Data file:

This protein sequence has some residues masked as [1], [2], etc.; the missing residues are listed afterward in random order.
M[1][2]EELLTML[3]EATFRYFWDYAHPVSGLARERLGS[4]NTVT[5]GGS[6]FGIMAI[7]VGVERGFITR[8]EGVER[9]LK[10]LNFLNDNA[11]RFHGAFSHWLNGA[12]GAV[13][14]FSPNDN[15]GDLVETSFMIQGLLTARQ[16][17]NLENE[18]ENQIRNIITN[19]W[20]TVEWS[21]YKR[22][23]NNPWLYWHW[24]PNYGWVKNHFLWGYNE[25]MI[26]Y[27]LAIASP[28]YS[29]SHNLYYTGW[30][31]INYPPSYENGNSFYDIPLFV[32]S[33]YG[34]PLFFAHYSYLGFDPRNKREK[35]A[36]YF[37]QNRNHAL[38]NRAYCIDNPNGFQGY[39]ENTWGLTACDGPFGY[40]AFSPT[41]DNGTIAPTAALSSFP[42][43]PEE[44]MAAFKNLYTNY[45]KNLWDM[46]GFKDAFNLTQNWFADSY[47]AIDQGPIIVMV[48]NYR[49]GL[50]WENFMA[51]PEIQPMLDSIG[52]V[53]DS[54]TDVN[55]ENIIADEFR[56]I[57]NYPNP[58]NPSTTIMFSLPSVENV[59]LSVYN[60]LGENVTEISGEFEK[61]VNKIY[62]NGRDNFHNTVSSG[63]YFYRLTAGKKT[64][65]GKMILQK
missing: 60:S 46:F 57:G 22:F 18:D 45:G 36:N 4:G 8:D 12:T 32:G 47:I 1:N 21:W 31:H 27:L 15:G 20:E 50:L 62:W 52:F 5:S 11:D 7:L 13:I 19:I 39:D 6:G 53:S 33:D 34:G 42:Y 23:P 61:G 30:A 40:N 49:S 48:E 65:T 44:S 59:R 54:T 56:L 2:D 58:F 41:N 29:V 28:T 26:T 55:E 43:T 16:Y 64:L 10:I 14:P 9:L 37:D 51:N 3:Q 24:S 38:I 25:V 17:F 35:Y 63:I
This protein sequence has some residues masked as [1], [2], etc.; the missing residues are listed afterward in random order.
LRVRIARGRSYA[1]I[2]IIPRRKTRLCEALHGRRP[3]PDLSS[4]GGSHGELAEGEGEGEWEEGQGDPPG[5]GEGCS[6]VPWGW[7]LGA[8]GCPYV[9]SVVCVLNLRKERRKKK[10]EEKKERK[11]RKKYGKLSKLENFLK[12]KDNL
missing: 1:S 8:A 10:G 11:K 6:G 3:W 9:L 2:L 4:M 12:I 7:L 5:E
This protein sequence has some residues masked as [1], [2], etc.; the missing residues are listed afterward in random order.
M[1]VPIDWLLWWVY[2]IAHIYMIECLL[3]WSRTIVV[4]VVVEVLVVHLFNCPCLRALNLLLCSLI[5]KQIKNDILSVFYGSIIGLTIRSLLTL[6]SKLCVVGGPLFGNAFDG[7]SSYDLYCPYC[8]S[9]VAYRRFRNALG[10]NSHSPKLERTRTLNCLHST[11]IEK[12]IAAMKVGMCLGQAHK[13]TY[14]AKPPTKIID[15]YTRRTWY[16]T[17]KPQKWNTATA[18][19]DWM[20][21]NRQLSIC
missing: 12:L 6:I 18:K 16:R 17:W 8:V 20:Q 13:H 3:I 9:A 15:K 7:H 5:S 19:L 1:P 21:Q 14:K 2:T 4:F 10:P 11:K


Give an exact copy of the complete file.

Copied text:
This protein sequence has some residues masked as [1], [2], etc.; the missing residues are listed afterward in random order.
M[1][2]EELLTML[3]EATFRYFWDYAHPVSGLARERLGS[4]NTVT[5]GGS[6]FGIMAI[7]VGVERGFITR[8]EGVER[9]LK[10]LNFLNDNA[11]RFHGAFSHWLNGA[12]GAV[13][14]FSPNDN[15]GDLVETSFMIQGLLTARQ[16][17]NLENE[18]ENQIRNIITN[19]W[20]TVEWS[21]YKR[22][23]NNPWLYWHW[24]PNYGWVKNHFLWGYNE[25]MI[26]Y[27]LAIASP[28]YS[29]SHNLYYTGW[30][31]INYPPSYENGNSFYDIPLFV[32]S[33]YG[34]PLFFAHYSYLGFDPRNKREK[35]A[36]YF[37]QNRNHAL[38]NRAYCIDNPNGFQGY[39]ENTWGLTACDGPFGY[40]AFSPT[41]DNGTIAPTAALSSFP[42][43]PEE[44]MAAFKNLYTNY[45]KNLWDM[46]GFKDAFNLTQNWFADSY[47]AIDQGPIIVMV[48]NYR[49]GL[50]WENFMA[51]PEIQPMLDSIG[52]V[53]DS[54]TDVN[55]ENIIADEFR[56]I[57]NYPNP[58]NPSTTIMFSLPSVENV[59]LSVYN[60]LGENVTEISGEFEK[61]VNKIY[62]NGRDNFHNTVSSG[63]YFYRLTAGKKT[64][65]GKMILQK
missing: 60:S 46:F 57:G 22:F 18:D 45:G 36:N 4:G 8:D 12:T 32:G 47:I 1:N 21:W 31:H 27:L 15:G 20:E 50:L 62:W 52:F 5:S 11:D 7:L 13:I 19:I 39:D 6:G 53:S 33:D 34:G 42:Y 23:P 61:G 30:A 40:N 49:S 48:E 65:T 44:S 59:R 54:T 56:L 2:D 58:F 41:N 29:V 28:T 26:T 55:E 43:T 16:Y 64:L 10:I 14:P 9:L 37:D 51:N 3:Q 24:S 38:I 25:V 17:F 35:Y 63:I
This protein sequence has some residues masked as [1], [2], etc.; the missing residues are listed afterward in random order.
LRVRIARGRSYA[1]I[2]IIPRRKTRLCEALHGRRP[3]PDLSS[4]GGSHGELAEGEGEGEWEEGQGDPPG[5]GEGCS[6]VPWGW[7]LGA[8]GCPYV[9]SVVCVLNLRKERRKKK[10]EEKKERK[11]RKKYGKLSKLENFLK[12]KDNL
missing: 1:S 8:A 10:G 11:K 6:G 3:W 9:L 2:L 4:M 12:I 7:L 5:E
This protein sequence has some residues masked as [1], [2], etc.; the missing residues are listed afterward in random order.
M[1]VPIDWLLWWVY[2]IAHIYMIECLL[3]WSRTIVV[4]VVVEVLVVHLFNCPCLRALNLLLCSLI[5]KQIKNDILSVFYGSIIGLTIRSLLTL[6]SKLCVVGGPLFGNAFDG[7]SSYDLYCPYC[8]S[9]VAYRRFRNALG[10]NSHSPKLERTRTLNCLHST[11]IEK[12]IAAMKVGMCLGQAHK[13]TY[14]AKPPTKIID[15]YTRRTWY[16]T[17]KPQKWNTATA[18][19]DWM[20][21]NRQLSIC
missing: 12:L 6:I 18:K 16:R 17:W 8:V 20:Q 13:H 3:I 9:A 15:K 7:H 5:S 19:L 1:P 21:Q 14:K 2:T 4:F 10:P 11:K